Compañero Díaz Canel is not a newcomer or an impromptu. He has a work record of almost 30 years, beginning at the base, in the profession which he studied. After completing his military service in the FAR (Revolutionary Armed Forces) anti-aircraft missile units, he taught in the Central University of Las Villas Faculty of Electrical Engineering, where he was proposed as a professional cadre of the Union of Communist Youth. Later, taking into consideration his results, he was promoted to the Party, gradually taking on greater responsibilities, among them first secretary of the Villa Clara Provincial Committee for close to 10 years, and then in Holguín for six years.

He has been a member of the Party Central Committee since 1991 and of the Political Bureau since 2003. He completed an internationalist mission in Nicaragua. He is a graduate of the National Defense College.

In 2009, he moved on to undertake governmental functions, first as Minister of Higher Education and, from 2012, as Vice President of the Council of Ministers responsible for attending to various bodies linked to education, science, sports and culture. On the other hand, he participates on a weekly basis in the government’s Financial Economic Commission, and in the Political Bureau Commission supervising the implementation of 6th Congress agreements.

The conduct of compañeros Machado Ventura and Colomé Ibarra, who took the initiative of offering their positions within the Council of State to promote younger generations, merits special mention.

In the case of Machado Ventura, a man with exceptional qualities as a leader and human being, modesty and dedication to his work, and an outstanding revolutionary for close to 60 years, a combatant in the Sierra Maestra and a founder member of the Frank País Eastern Second Front, from which he created and developed 20 field hospitals and 11 dispensaries distributed across mountainous areas throughout Guantánamo province and in parts of Santiago de Cuba and Holguín, the area covered by this guerrilla front. He took part in multiple combat actions, being wounded in one of them. On the basis of these qualities, and the prestige, training, experience and vitality which he has conserved, as well as his genuine capacity to continue contributing to the direction of decisive activities, the National Assembly has elected him to occupy one of the vice presidencies of the Council of State.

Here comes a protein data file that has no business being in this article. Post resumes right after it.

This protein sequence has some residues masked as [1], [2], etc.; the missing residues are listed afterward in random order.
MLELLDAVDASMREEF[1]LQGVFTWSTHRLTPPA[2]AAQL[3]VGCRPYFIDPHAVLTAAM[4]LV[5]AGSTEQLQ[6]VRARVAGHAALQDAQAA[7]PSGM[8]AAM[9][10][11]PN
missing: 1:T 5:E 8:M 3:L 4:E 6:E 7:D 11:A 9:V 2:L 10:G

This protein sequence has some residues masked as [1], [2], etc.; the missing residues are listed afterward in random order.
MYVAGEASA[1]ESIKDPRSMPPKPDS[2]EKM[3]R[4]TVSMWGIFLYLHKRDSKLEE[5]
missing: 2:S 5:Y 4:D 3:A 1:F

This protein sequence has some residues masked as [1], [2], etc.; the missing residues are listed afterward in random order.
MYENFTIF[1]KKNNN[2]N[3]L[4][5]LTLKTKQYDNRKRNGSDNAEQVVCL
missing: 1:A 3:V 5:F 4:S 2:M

Similarly remaining a member of the Council of State is compañero Abelardo Colomé Ibarra who, from an early age, joined the revolutionary struggle in his native Santiago de Cuba, taking part in the November 30, 1956 uprising under the orders of Frank País, who selected him to enter the first reinforcement of the nascent Rebel Army in the Sierra Maestra.

Like Machado Ventura, he is a founding member of the Frank País Eastern Second Front, wounded on two occasions in combat against the dictatorship troops, and outstanding for his courage, for which he was promoted from the rank of solider to that of Comandante.

Since the triumph of the Revolution he has undertaken – with success, humility and loyalty – the tasks assigned to him, among which I must highlight the fulfillment of delicate internationalist missions. He undertook the development of the always-competent Military Intelligence; made a decisive contribution to the first victory over the invading forces in Angola, at the head of the Cuban Military Mission, from 1975-1977; and has served as First Deputy Minister of the Revolutionary Armed Forces, and Minister of the Interior, among other positions.

The attitude of Machado Ventura and Colomé Ibarra is not fortuitous, nor should it surprise anybody, it is a concrete demonstration of their genuine revolutionary fiber, with no room for vanity or personal interest, and far less for clinging to any position. This is the essence of the founding generation of this Revolution. That is how Fidel acted five years ago, providing a praiseworthy example.